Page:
Most people don't realise that you do not have to claim your state pension once you reach your State Pension age. (If you do not know when your state pension age is then find out by using this State Pension age calculator). In fact, 90% of people immediately start drawing their State Pension as soon as they become entitled to it. However, they could boost the size of their eventual State Pension by choosing to defer it for a period of time instead.
Deferring your State Pension
When you reach State Retirement Age (SRA) you do not automatically start receiving your State Pension, you have to opt to do so. But if you instead chose to defer taking your State Pension then:
- For every 5 weeks you delay, your State Pension entitlement will go up by 1.01%.
- Or in other words, delay claiming your State Pension for a year, and you will get a 10.4% increase in your State Pension until you die! Don't forget that the State Pension and this increase are inflation linked.
- So roughly speaking if you delay drawing your pension for 5 years you can expect a 50% increase in your State Pension.
Of course this has to be weighed up against the State Pension payments you will not receive during your deferral period. If you were to start claiming your State Pension and then immediately die you (and your estate) would be worse of. So there is a period of time which you would need to survive before you end up in a better net position than if you'd simply drawn your State Pension as soon as you were entitled to it.
The exact time frame will depend on your initial State Pension entitlement and how long you deferred for. But as rough guide. If you are entitled to a full Basic State Pension, then following a 2 year deferral and the corresponding uplift in your pension entitlement it would take around 10 years after claiming before you'd are better off.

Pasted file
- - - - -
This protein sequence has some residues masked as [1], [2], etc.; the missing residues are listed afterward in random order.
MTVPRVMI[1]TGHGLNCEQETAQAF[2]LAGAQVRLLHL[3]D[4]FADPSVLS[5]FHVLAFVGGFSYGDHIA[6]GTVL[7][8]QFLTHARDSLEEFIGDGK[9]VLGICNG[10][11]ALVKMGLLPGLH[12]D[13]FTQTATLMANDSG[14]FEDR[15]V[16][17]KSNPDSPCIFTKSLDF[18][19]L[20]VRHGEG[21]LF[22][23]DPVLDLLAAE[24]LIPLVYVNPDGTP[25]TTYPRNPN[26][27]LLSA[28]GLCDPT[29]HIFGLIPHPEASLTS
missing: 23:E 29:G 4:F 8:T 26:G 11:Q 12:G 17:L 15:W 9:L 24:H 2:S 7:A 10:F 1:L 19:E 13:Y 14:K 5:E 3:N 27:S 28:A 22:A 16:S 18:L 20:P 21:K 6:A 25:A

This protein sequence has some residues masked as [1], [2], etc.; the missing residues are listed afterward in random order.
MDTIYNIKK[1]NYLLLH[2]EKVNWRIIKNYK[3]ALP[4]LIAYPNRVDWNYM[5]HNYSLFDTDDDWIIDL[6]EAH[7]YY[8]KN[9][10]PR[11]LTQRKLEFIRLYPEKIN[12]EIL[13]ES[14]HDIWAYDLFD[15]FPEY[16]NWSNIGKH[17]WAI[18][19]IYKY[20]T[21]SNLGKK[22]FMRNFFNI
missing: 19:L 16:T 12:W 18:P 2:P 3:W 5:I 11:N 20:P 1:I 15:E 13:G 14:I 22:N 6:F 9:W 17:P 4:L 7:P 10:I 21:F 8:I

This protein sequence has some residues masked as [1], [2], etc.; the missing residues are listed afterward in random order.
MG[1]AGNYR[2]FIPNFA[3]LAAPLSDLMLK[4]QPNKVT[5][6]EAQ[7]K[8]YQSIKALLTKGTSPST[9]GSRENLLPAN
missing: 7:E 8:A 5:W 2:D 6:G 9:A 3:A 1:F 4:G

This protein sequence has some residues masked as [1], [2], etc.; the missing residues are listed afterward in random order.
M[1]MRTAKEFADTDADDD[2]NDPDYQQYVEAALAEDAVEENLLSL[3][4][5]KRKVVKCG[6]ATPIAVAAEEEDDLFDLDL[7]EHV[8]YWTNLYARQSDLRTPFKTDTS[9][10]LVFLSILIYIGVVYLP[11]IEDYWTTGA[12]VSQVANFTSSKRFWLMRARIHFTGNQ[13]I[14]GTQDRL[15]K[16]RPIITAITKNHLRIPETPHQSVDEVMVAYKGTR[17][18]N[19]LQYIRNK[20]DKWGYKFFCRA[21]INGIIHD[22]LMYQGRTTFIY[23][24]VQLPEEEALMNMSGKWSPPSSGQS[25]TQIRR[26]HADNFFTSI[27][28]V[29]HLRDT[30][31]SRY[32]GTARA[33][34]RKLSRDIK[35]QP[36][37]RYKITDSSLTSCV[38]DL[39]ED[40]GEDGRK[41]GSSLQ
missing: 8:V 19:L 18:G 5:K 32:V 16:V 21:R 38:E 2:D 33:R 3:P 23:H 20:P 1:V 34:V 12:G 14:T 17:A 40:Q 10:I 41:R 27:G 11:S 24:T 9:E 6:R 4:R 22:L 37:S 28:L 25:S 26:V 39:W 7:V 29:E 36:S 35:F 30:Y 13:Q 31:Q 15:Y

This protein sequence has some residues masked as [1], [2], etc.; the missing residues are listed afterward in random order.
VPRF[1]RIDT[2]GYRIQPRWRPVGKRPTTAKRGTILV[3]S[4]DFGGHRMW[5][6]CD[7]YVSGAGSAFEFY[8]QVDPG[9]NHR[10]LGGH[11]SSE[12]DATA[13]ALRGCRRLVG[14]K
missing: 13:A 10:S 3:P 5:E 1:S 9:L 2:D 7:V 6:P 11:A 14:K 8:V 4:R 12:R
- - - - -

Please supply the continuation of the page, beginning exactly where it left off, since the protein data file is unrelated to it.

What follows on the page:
If you deferred for 5 years then the sweet spot to be better off would be nearer 15 years after you started claiming. But obviously no one can predict how long they will live.
Take a lump sum instead
However, if you do defer your State Pension, rather than take an increase in your subsequent State Pension you could take a lump sum instead. The lump sum would equate to the missed income plus interest at 2% above the Bank of England base rate (currently 0.5%) That might not sound great but it's better than a lot of savings accounts.
You can even defer if you've already started claiming your State Pension
Believe it or not you can and I cover this in detail in my answer to the 'Reader Question: I have been retired for 10 years, can I now defer my State Pension?'
But this giveaway won't last
As it stands the rate at which your pension increases due to deferment will be cut from 1.01% to 0.5% in 2016 with the introduction of the new flat-rate State Pension, at which point deferring is unlikely to be attractive.
The catches to deferring your State Pension
Aside from the fact that you need to live longer to break even (as mentioned above) if you are getting means tested benefits then any boost in your State Pension will count as income and may affect these benefits
How do you defer your State Pension?
As you don't automatically start receiving your State Pension (you have to submit the claim form sent to you in the post) then you can defer your State Pension by simply doing nothing.
- State Pension age calculator
- How do I find out how much state pension you will get when you retire
- Reader Question: I have been retired for 10 years, can I now defer my State Pension?'
- Reader Question: Will deferring my State Pension affect my benefits? Is there any point?
- Reader’s Question – What happens to my deferred State Pension if I die?
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